17β-Estradiol attenuates saturated fatty acid diet-induced liver injury in ovariectomized mice by up-regulating hepatic senescence marker protein-30.
ABSTRACT Senescence marker protein-30 (SMP30) plays an important role in intracellular Ca(2+) homeostasis. The aim of the present study was to investigate the effects of estrogens on liver apoptotic damage and changes in SMP30 expression induced by a high saturated fatty acid diet (HSFD). Ovariectomized mice (OVX) and sham-operated mice (SHAM) were randomly divided into five groups: SHAM fed a normal diet (SHAM/ND), SHAM fed HSFD (SHAM/HSFD), OVX fed ND (OVX/ND), OVX fed HSFD (OVX/HSFD) and OVX fed HSFD with 17β-estradiol (E2) supplementation using an implanted slow-release pellet (OVX/HSFD+E2). After 8 weeks, markers of endoplasmic reticulum (ER) stress and apoptosis, and levels of tumor necrosis factor-α (TNFα and SMP30 expression were investigated. Compared with SHAM/ND, OVX/HSFD mice showed significantly increased spliced X-box protein-1 (s-XBP1), phosphorylated eukaryotic initiation factor-2α (p-eIF2α), glucose-regulated protein 78 (GPR78), C/EBP homologous protein (CHOP), cytosolic cytochrome c, caspase-3 activity, and TNFα, and significantly decreased SMP30. These differences in OVX/HSFD mice were restored to the levels of SHAM/ND mice by E2 supplementation. These results suggest that E2 supplementation attenuates HSFD-induced liver apoptotic death in ovariectomized mice by up-regulating SMP30.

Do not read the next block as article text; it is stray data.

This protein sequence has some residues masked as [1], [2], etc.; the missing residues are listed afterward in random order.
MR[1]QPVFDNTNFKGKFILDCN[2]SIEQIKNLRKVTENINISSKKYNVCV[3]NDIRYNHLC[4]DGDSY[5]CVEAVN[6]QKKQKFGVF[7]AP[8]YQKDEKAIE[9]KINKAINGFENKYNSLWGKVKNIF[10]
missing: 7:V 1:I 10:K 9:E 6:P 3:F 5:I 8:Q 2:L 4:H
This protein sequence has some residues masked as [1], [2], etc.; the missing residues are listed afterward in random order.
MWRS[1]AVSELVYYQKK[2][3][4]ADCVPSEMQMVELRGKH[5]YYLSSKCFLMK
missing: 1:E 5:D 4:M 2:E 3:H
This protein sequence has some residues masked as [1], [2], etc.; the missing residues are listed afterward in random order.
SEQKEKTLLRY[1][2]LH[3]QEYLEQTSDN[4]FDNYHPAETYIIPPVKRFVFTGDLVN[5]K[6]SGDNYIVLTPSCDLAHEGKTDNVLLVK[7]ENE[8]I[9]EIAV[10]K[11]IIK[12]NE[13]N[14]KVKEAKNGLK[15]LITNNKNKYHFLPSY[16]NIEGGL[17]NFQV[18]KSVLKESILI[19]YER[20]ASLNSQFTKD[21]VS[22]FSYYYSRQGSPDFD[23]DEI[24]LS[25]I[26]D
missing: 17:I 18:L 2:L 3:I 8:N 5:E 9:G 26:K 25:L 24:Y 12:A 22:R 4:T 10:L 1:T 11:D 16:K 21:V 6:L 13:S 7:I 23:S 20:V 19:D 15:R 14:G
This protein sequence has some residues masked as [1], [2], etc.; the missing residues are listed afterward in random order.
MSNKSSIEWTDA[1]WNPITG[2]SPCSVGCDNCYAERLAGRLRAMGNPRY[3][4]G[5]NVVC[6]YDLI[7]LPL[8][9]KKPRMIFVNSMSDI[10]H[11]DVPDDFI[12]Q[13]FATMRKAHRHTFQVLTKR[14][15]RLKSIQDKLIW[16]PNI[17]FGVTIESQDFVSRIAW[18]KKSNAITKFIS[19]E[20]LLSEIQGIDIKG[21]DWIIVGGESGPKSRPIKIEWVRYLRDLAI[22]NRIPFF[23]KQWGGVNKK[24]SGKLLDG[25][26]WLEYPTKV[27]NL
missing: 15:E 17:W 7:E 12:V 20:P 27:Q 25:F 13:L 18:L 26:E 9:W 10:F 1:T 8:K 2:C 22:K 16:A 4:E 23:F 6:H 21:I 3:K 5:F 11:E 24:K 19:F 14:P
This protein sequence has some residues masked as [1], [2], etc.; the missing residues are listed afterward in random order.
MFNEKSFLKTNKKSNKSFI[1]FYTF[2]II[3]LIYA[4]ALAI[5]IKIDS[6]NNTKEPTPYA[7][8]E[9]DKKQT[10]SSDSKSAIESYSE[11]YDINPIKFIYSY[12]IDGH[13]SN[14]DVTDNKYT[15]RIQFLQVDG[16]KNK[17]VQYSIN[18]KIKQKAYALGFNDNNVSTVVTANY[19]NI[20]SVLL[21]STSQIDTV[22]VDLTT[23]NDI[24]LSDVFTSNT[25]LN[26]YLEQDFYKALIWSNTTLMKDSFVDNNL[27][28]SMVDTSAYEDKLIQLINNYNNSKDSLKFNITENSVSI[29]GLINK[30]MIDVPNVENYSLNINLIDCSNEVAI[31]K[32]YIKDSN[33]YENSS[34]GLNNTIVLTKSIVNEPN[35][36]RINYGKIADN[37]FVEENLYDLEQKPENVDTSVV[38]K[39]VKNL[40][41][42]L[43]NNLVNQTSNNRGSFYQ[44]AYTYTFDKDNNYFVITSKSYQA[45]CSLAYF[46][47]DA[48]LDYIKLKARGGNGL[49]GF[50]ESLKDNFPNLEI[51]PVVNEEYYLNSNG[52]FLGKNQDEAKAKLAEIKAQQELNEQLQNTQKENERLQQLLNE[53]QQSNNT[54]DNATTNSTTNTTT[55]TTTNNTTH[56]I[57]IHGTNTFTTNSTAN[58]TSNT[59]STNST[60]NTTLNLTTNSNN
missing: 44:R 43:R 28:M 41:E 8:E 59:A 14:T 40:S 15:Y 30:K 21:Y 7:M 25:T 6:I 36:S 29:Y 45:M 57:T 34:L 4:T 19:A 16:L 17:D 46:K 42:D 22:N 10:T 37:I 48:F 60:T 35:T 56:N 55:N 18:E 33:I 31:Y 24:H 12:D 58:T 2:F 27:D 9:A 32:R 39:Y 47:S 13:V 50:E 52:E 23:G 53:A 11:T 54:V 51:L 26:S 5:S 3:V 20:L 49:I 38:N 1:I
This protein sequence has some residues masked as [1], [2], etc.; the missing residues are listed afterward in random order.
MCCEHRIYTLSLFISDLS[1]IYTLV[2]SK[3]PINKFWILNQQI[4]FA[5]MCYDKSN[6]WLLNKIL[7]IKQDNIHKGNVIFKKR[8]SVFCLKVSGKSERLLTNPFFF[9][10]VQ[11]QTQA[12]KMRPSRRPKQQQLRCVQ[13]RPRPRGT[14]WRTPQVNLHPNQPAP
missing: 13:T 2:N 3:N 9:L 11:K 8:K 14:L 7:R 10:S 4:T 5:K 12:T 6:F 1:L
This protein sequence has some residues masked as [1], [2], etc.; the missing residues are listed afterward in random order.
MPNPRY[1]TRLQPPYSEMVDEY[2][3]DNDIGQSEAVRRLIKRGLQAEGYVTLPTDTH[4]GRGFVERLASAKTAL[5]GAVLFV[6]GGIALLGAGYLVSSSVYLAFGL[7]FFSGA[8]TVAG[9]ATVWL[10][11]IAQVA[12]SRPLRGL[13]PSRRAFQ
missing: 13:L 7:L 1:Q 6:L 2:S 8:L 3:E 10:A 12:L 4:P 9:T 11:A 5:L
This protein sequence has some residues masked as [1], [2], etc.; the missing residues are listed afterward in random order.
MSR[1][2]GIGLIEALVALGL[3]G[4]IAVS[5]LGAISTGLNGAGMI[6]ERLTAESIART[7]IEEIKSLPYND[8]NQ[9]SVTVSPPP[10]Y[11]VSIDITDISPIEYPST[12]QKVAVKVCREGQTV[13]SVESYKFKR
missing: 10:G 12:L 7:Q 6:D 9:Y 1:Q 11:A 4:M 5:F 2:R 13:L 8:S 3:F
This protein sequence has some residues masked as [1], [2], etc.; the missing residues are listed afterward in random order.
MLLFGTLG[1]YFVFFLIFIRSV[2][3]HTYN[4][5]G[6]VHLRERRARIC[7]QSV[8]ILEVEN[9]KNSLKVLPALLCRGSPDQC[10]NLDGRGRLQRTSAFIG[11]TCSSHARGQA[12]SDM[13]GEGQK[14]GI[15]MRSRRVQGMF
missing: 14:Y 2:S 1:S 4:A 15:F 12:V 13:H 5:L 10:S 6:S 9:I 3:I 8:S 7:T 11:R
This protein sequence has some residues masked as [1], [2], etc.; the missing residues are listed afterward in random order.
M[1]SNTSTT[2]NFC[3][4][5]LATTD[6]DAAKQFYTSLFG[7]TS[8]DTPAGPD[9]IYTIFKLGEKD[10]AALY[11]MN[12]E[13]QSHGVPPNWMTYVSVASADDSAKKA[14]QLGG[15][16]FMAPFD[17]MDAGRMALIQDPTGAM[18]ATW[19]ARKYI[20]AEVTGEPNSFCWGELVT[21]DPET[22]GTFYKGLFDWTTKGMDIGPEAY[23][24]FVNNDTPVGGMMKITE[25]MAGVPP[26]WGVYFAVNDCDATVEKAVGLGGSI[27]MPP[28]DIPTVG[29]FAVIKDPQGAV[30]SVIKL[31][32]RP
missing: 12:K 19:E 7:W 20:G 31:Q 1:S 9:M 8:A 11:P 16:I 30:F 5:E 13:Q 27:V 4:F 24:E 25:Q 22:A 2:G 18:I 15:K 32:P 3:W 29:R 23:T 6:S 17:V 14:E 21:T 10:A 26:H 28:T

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ABSTRACT: Head and neck squamous cell carcinoma (HNSCC) is a leading cause of cancer mortality worldwide. Recent reports have associated a subset of HNSCC with high-risk human papillomaviruses (HPVs), particularly HPV16, the same subset of HPVs responsible for the majority of cervical and anogenital cancers. In this study we describe a mouse model for HPV-associated HNSCC that employs mice transgenic for the HPV16 oncogenes E6 and E7. In these mice, E6 and E7 induce aberrant epithelial proliferation and, in the presence of a chemical carcinogen, they increase dramatically the animal's susceptibility to HNSCC. The cancers arising in the HPV16-transgenic mice mirror the molecular and histopathological characteristics of human HPV-positive HNSCC that distinguish the latter from human HPV-negative HNSCC, including overexpression of p16 protein and formation of more basaloid cancers. This validated model of HPV-associated HNSCC provides the means to define the contributions of individual HPV oncogenes to HNSCC and to understand the molecular basis for the differing clinical properties of HPV-positive and HPV-negative human HNSCC. From this study, we identify minichromosome maintenance protein 7 (MCM7) and p16 as potentially useful biomarkers for HPV-positive head and neck cancer.Proceedings of the National Academy of Sciences 10/2006; 103(38):14152-7. · 9.74 Impact Factor